ONLY two New England congressional incumbents were swept out of office in elections Tuesday, while a handful of others fended off challengers in tight political contests.
In Massachusetts, two incumbents, one accused of criminal wrongdoing, lost reelection bids to Republicans, thereby losing the monopoly Democrats held on the entire congressional delegation for that state.
Seven-term Rep. Nicholas Mavroules (D), under a federal indictment for racketeering and extortion charges, lost to state Rep. Peter Torkildsen (R). In addition, nine-term Rep. Joseph Early (D), who had written 140 bank overdrafts on his House account, was defeated by state Rep. Peter Blute (R).
"We do know that, in Massachusetts, turning out two incumbents did indicate that anti-incumbency was very much on the minds of voters," says Joseph Slavet, senior fellow at the McCormack Institute of Public Affairs at the University of Massachusetts at Boston.
Tuesday's elections resulted in the loss of Massachusetts Gov. William Weld's (R) power base in the state Senate. He no longer has veto power over that body, with just nine remaining Republicans in the 40-member chamber.
A hodgepodge of results characterized other House and Senate races with no clear patterns, say analysts. Incumbent House and Senate candidates were victorious outside the Bay State.
"What this shows you is a mixed view - that if people in the congressional district are happy with their congressman and if nothing crazy clouds that congressman's record, they'll stay with him," says Mr. Slavet.
Turnover was perhaps more evident before the election. In Massachusetts, for example, US Rep. Chester Atkins (D) was defeated in the state primary. Also, New Hampshire Sen. Warren Rudman (R) and Massachusetts Rep. Brian Donnelly (D) decided not to seek reelection.
"It's just that the turnover comes in retirements, in deaths, in primary losses, in ambition - [when people run for higher office]," says John Gorman, president of Opinion Dynamics, a polling organization in Cambridge, Mass.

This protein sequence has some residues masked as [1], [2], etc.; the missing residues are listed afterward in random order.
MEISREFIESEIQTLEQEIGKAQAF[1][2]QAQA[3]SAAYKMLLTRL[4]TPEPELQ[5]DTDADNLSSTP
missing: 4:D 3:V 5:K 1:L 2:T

Some races were close. In Maine, seven-term Rep. Olympia Snowe (R) won over Patrick McGowan (D), who lost to her two years ago as well. In New Hampshire, incumbent Gov. Judd Gregg (R) edged John Rauh (D), a wealthy businessman. Governor Gregg will take the seat to be vacated by Senator Rudman.
Besides New Hampshire's Senate race, the state's gubernatorial contest also drew national attention.
Republican candidate Stephen Merrill won easily over Democratic candidate Deborah "Arnie" Arnesan, a state representative who supported a new state income tax to reduce high property taxes. Mr. Merrill campaigned against a state sales and income tax, both unpopular in the Granite State.
Ms. Arnesan's campaign nevertheless helped bring out the issue of tax reform, says Richard Winters, government professor at Dartmouth College. "Arnie, more than any [candidate] since back in the 1950s has sort of pierced the voter's mind and really got them to think about taxes in a way no governor has done in the last 40 years," Mr. Winters says.
OME contests in Connecticut were also interesting. Rep. Gary Franks, the nation's only black Republican in Congress, retained his seat against James Lawlor (D), a probate judge, and state Rep. Lynn Taborsak (I). Also, incumbent Sen. Christopher Dodd (D) won handily against Brook Johnson (D), a wealthy businessman.
Many New England voters went to the polls Tuesday hoping that a new presidential administration would revitalize the sagging economy.
In all New England states, even conservative New Hampshire, President-elect Bill Clinton won majorities.
But it isn't certain whether Mr. Clinton or President Bush had much impact on regional House and Senate elections, says G. Donald Ferree, Jr., associate director of the Institute for Social Inquiry at the University of Connecticut in Storrs.